# What are exponential and logarithmic functions used for?

## What are exponential and logarithmic functions used for?

Three of the most common applications of exponential and logarithmic functions have to do with interest earned on an investment, population growth, and carbon dating.

## What is the application of exponential function?

Exponential functions are used to model populations, carbon date artifacts, help coroners determine time of death, compute investments, as well as many other applications. We will discuss in this lesson three of the most common applications: population growth, exponential decay, and compound interest.

How are exponential and logarithmic functions used in real life?

Exponential and logarithmic functions are no exception! Much of the power of logarithms is their usefulness in solving exponential equations. Some examples of this include sound (decibel measures), earthquakes (Richter scale), the brightness of stars, and chemistry (pH balance, a measure of acidity and alkalinity).

What are the applications of logarithms?

Logarithmic scales reduce wide-ranging quantities to tiny scopes. For example, the decibel (dB) is a unit used to express ratio as logarithms, mostly for signal power and amplitude (of which sound pressure is a common example). In chemistry, pH is a logarithmic measure for the acidity of an aqueous solution.

### What are exponential functions examples?

An example of an exponential function is the growth of bacteria. Some bacteria double every hour. If you start with 1 bacterium and it doubles every hour, you will have 2x bacteria after x hours. This can be written as f(x) = 2x.

### How can we use the concepts of representation of exponential in our life?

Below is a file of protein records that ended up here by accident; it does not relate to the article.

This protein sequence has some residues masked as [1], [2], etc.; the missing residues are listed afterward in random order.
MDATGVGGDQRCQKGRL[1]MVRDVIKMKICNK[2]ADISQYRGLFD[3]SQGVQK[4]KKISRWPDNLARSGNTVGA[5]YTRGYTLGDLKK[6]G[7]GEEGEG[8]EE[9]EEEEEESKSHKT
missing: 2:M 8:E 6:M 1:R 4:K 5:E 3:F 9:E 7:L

Exponents are supercript numerals that let you know how many times you should multiply a number by itself. Some real world applications include understanding scientific scales like the pH scale or the Richter scale, using scientific notation to write very large or very small numbers and taking measurements.

What are examples of exponential functions in real life?

Exponential functions are often used to represent real-world applications, such as bacterial growth/decay, population growth/decline, and compound interest. Suppose you are studying the effects of an antibiotic on a certain bacteria.

How are Logarithms useful in daily life?

Real Life Application of Logarithms in Determining pH Value The Real-Life scenario of Logarithms is to measure the acidic, basic or neutral of a substance that describes a chemical property in terms of pH value.

## Are Logarithms used in real life?

Real Life Examples of Logarithms (in Everyday Life) The Richter Scale for earthquakes is a classic example of a logarithmic scale in real life. Decibels, light intensity and and pH (as in, my pool water testing kit) are all well-known logarithmic scales.

## How are exponential and log functions related?

Exponential functions are related to logarithmic functions in that they are inverse functions. Exponential functions move quickly up towards a [y] infinity, bounded by a vertical asymptote (aka limit), whereas logarithmic functions start quick but then taper out towards an [x] infinity, bounded by a horizontal asymptote…

How do I solve log x?

Solve for X Using the Logarithmic Quotient Rule Know the quotient rule. Isolate the logarithm to one side of the equation. Apply the quotient rule. Rewrite the equation in exponential form. Solve for x. Write your final answer.

How do you calculate natural log?

You can use the natural logarithm function (LN, the shifted function of the 2 key) to compute the common logarithm of a number using the relationship. log(x) = ln(x)/ln(10) In words, calculate the natural log of the value and divide it by the natural log of ten.

### What is a linear and exponential graph?

On a regular (linear) graph, linear growth looks like a straight line , while exponen­tial growth looks like a line curving rapidly upward. Modern technological advances often follow an exponentially accelerating curve during an initial, rapid growth phase. Here, for example, is a graph showing production of solar panels (photovoltaics):